Join artist Idris Murphy for a painting adventure and wilderness

experience in the Top End.


A land of stark beauty, sacred aboriginal sites and remote wilderness areas, the Northern Territory has always stood apart from the rest of Australia. Vast deserts, wetlands, monsoonal rains, red-rock gorges, and raging rivers spark the spirit of adventure in those who visit. These same natural features enabled the local aboriginal people to preserve their traditional way of life. Today, travellers flock here from around the world to see these spectacular sites and learn about the fascinating culture of the tribes who have thrived on this rugged land for thousands of years.

Leading Australian contemporary landscape painter, Idris Murphy, is one of the most individual and highly respected artists working in Australia. Recently, he was one of the featured artists in the SBS documentary Two Thirds Sky Artists in Desert Country.

Murphy is a respected educator and artist who has been the driving force behind the promotion and building of a series of accommodation and studios for both Australian and International artists in the outback of NSW; the only ongoing such project in Australia.

Idris Murphy’s work is held in the public collections of the National Gallery of Australia, National Library of Australia, Federal Parliament House Art Collection and the Art Gallery of NSW, State Library of New South Wales and the State Library of Queensland.

Arnhem Land is the ultimate Australian wilderness experience, with its natural treasure trove of billabongs, wetlands, rainforests, wildlife and ancient escarpments and an important spiritual home for the local indigenous people who live there. 

Ancient Aboriginal rock art is hidden in old habitation caves and shelters, where the story of 50,000 years of aboriginal occupation unfolds. The artworks in many of the sites depicts the ancient Dreamtime legends and gives the viewer an insight into one of the world’s oldest living cultures. 

This is a rare opportunity to experience a wild part of Australia, while learning from a master of Australian landscape painting. 

Our group will be staying in an exclusive, remote luxury lodge in Mt Borradaile, a 700 sq kilometre area right in the heart of Arnhem Land.  Its rugged ranges are fringed by idyllic billabongs, flood plains, paper bark swamps and monsoonal rainforests. It is an amazingly beautiful wilderness area. Valleys, overhangs and caves which have been occupied for over 50,000 years, offer magnificent galleries of rock art and burial sites.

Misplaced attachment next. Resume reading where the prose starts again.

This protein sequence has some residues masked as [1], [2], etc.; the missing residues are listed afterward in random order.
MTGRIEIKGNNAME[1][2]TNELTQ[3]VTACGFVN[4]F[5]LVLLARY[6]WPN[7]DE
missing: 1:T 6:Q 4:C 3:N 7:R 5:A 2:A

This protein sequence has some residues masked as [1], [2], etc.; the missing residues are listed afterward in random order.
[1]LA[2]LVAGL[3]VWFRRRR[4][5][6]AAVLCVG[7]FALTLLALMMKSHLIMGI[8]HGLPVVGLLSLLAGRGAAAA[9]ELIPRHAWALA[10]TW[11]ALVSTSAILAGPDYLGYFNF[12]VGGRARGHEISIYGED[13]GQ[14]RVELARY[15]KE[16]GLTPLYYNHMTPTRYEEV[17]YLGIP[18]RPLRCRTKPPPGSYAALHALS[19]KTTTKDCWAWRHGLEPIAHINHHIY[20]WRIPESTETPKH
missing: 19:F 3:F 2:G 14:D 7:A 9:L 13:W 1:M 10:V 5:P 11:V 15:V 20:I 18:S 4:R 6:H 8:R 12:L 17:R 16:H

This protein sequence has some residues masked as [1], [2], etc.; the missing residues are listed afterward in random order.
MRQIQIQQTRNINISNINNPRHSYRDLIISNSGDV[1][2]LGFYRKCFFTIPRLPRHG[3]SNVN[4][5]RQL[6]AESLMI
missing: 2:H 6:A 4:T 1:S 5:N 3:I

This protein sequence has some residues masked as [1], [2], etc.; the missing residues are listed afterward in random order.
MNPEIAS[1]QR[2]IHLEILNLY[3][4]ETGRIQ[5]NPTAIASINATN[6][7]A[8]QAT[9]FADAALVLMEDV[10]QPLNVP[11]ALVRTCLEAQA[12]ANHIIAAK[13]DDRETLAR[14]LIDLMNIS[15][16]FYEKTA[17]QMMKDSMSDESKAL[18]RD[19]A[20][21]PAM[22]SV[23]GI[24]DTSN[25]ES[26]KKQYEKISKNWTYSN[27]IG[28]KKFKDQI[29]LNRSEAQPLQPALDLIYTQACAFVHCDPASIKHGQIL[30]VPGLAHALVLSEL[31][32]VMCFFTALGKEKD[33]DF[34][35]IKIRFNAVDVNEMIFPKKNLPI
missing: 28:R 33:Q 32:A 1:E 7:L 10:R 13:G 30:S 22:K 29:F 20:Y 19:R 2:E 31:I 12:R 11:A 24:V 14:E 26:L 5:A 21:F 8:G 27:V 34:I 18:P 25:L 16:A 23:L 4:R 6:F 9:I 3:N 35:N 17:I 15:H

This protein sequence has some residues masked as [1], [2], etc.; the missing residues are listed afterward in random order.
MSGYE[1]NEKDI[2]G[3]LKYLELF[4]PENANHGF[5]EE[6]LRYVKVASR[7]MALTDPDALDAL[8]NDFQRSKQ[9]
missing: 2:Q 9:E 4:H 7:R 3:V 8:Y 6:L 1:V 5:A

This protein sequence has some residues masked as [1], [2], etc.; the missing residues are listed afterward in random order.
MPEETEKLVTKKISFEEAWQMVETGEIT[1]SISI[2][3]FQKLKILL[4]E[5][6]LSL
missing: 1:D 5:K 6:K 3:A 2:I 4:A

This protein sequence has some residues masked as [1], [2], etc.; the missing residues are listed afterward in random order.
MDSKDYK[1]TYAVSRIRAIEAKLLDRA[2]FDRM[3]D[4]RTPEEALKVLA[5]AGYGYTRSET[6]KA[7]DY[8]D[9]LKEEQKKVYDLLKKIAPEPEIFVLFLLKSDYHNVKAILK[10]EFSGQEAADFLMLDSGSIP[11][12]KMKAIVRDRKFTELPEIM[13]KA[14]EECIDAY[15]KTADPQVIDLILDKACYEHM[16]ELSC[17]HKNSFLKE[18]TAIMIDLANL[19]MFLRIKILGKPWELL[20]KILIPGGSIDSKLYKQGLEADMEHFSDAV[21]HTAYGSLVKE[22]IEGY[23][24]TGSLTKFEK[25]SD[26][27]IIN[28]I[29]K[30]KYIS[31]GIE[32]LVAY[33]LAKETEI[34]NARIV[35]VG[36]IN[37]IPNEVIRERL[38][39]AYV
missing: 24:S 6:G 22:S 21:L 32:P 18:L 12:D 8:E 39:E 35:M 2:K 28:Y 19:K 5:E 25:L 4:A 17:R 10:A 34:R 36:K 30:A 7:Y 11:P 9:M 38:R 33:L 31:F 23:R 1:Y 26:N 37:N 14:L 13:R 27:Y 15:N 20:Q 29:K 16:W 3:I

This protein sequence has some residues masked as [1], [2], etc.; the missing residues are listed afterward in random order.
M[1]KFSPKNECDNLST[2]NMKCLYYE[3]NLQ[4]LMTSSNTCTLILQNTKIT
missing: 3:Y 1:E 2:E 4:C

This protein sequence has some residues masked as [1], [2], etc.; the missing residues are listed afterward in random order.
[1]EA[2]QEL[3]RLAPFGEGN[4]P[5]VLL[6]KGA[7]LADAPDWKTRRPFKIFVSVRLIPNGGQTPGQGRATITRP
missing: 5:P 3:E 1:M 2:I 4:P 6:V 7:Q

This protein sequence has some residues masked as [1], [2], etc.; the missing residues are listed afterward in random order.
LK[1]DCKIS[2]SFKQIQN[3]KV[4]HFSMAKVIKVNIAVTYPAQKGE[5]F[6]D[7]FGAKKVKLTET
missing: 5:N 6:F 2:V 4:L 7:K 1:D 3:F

We will take 4WD excursions into the savannah landscapes, woodlands and rainforests to paint and sketch. And explore incredible catacombs that display signs of recent occupation and ancient mortuary rites and rainforest areas with their distinct array of plants and animals. In the late afternoon, we will cruise along the billabong to observe the wildlife and at sunset when Mt Borradaile lights up with a myriad of colours.

Individual freestanding cabins with twin or queen beds, verandah and ensuite in a unique bushland setting. Each cabin is designed for exceptional comfort in the tropics, inviting in fresh air and vista view of the surrounding bush setting. The verandah is a perfect place for a quiet, sunset drink as you reflect on your day’s sketching and painting adventures.



The lodge includes a comfortable communal lounge, bar, dining area and large outdoor deck, for alfresco dining, all of which overlooks the sandstone paved pool.  The dining room is the social hub of the camp and is recognised for the quality of food and fine wines in a relaxed atmosphere. 


On the edge of the Timor and Arafura Seas and closer to the islands of Indonesia than most of Australia, the 'Top End' is a region of climatic extremes, of spectacular storm skies and an annual cycle of environmental rebirth. This fragile ecosystem remains one of the world's most beautiful wilderness areas with a vast diversity of animals and birds.

Bamurru Plains is a unique and luxurious bush camp located to the west of Kakadu National Park on the edge of the Mary River floodplains.  A region of exceptional natural beauty and unique biodiversity, Kakadu is one of a few World Heritage listed areas that is significant both for its cultural and its natural assets.  A profusion of bird and wildlife are on the doorstep of a unique bush lodge that exudes ‘Wild Bush Luxury’ and brings a touch of style to the discovery of a remote and beautiful wilderness. 


Spacious and cool, each of the nine safari bungalows are built on stilts overlooking the floodplains frequented by a myriad of bird and animal life. Mesh screen ceiling to floor walls on all three sides around the bed provides an experience in which you can hear, see and almost touch the wildlife and wilderness around you. The alarm clock in the morning is the call of Magpie Geese, after whom the camp is named, as the orange light of dawn spreads across the floodplain, all audible and visible without having to leave your bed!

The focus is on a supremely comfortable bed (organic cotton linen, pillow menu) and a spacious ensuite bathroom with high pressure showers. The décor reflects the region's earlier indigenous, hunting and pastoral history, with buffalo horns, explorer's maps, Aboriginal art work and fish traps as well as old photos providing a sense of the human heritage of the area. Each room has a cold water thermos, local flora and fauna reading materials and species list. There is no internet access, no television or mobile phone coverage. A true escape to your immediate environment. 

Art Travel Adventures Pty Ltd

Phone: +61 (0) 417 033233